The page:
The economic shock caused by the coronavirus pandemic revealed the weaknesses in the global supply chain. It’s also created a serendipitous moment for North America’s green packaging companies, and executives say there are four reasons why now is the right time for cannabis brands to switch to green solutions:
Reducing waste while increasing cannabis use and profits: Long-desired sustainable packaging alternatives that incorporate cannabis have been elusive because of the legality of hemp and marijuana. Also, supply-chain hurdles stand in the way of companies converting waste to usable raw material.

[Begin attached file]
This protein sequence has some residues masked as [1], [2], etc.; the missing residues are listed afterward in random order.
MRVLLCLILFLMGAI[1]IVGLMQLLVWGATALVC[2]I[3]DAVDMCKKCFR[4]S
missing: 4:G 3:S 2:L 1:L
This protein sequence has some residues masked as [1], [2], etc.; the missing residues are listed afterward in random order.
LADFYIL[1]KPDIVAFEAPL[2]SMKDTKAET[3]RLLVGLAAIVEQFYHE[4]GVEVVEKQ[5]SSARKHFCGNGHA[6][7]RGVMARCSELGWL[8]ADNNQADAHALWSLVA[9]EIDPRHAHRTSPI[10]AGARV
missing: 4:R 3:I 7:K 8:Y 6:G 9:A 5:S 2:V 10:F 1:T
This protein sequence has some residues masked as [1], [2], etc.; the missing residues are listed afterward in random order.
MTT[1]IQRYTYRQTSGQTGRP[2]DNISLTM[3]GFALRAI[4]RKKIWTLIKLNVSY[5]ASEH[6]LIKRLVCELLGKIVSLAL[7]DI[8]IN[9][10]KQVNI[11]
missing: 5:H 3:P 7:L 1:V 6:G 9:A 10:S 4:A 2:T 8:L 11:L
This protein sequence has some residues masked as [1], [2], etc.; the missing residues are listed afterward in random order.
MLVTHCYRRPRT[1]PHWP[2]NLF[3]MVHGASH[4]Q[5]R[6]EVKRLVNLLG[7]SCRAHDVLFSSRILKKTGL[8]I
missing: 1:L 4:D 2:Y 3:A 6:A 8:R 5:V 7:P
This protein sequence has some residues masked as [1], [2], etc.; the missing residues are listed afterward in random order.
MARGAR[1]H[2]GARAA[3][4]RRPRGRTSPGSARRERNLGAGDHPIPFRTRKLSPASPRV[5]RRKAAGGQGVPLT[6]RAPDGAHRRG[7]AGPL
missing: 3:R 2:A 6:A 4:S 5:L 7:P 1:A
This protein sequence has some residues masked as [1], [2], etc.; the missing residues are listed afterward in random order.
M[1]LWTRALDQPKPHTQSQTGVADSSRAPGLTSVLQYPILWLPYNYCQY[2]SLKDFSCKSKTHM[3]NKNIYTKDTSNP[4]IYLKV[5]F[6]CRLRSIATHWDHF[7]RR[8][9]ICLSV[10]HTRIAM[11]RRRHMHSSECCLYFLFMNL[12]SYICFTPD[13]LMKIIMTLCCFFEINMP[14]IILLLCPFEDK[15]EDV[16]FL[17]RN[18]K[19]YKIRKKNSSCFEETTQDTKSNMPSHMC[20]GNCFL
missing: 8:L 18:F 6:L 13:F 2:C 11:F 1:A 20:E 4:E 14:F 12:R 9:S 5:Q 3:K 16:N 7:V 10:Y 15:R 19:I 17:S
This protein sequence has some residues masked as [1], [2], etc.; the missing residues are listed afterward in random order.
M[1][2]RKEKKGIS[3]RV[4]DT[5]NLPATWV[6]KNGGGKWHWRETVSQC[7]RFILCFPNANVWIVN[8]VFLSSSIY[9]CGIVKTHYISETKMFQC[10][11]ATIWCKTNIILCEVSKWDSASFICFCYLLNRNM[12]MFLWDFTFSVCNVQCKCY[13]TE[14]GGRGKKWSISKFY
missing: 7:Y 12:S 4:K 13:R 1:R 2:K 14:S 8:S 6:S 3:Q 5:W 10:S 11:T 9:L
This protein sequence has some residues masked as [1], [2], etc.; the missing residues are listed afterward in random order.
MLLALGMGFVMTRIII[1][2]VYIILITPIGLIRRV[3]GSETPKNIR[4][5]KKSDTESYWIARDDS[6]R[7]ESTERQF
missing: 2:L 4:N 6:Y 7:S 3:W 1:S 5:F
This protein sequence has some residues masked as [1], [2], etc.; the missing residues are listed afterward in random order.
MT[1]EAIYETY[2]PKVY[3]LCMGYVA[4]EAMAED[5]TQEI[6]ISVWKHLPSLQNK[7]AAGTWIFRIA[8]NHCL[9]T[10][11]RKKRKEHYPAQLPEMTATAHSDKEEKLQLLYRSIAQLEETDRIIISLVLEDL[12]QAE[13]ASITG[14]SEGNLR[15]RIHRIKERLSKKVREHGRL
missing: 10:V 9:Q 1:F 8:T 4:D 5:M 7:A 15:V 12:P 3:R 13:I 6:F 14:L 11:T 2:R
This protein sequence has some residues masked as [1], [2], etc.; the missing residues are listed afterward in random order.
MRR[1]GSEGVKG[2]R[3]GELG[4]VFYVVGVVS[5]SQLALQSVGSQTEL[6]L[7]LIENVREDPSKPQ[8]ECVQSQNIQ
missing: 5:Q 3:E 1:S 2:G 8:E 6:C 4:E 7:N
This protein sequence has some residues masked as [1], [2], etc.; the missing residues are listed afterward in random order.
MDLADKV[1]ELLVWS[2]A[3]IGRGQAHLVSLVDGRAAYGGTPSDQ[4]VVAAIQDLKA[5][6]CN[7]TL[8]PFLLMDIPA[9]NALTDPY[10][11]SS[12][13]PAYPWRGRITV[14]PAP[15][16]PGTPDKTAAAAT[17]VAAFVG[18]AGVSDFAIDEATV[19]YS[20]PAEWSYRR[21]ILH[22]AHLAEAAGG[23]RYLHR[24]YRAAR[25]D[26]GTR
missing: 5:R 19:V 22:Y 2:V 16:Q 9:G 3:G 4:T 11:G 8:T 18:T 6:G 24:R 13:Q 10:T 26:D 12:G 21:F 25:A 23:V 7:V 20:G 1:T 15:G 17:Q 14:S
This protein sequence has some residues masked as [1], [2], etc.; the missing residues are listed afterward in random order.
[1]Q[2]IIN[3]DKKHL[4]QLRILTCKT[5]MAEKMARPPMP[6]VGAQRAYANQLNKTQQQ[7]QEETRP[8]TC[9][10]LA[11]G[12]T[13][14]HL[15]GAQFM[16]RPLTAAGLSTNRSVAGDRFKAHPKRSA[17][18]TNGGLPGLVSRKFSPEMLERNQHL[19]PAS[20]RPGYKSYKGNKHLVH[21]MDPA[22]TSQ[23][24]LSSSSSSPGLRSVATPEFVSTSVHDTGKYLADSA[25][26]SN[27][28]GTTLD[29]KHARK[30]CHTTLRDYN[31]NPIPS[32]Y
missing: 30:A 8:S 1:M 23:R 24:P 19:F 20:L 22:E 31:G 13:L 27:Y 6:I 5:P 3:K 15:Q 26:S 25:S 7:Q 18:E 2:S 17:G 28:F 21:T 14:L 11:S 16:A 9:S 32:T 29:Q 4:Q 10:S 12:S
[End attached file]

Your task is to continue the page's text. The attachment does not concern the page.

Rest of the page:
Stopping waste pollution: Cannabis destruction has traditionally been required during waste disposal. Consequently, much of this biodegradable material has been thrown into landfills, adding another financial and environmental burden to cannabis cultivators and processors. Instead, growers and processors could give their waste to entrepreneurs who can salvage it for other uses and eliminate two problems at once—all while adopting sustainable packaging.
Bio-circular requirements are the future: Using the waste that is readily available to create environmentally friendly products such as plant-based plastic bottles—versus those produced from fossil fuels—can make the industry bio-circular and position companies for the years ahead.
Such a change is bound to be part of the next green revolution, according to Tarek Moharram, founder of London, Ontario-based Moharram Ventures and bioplastics firm True Green Plastic.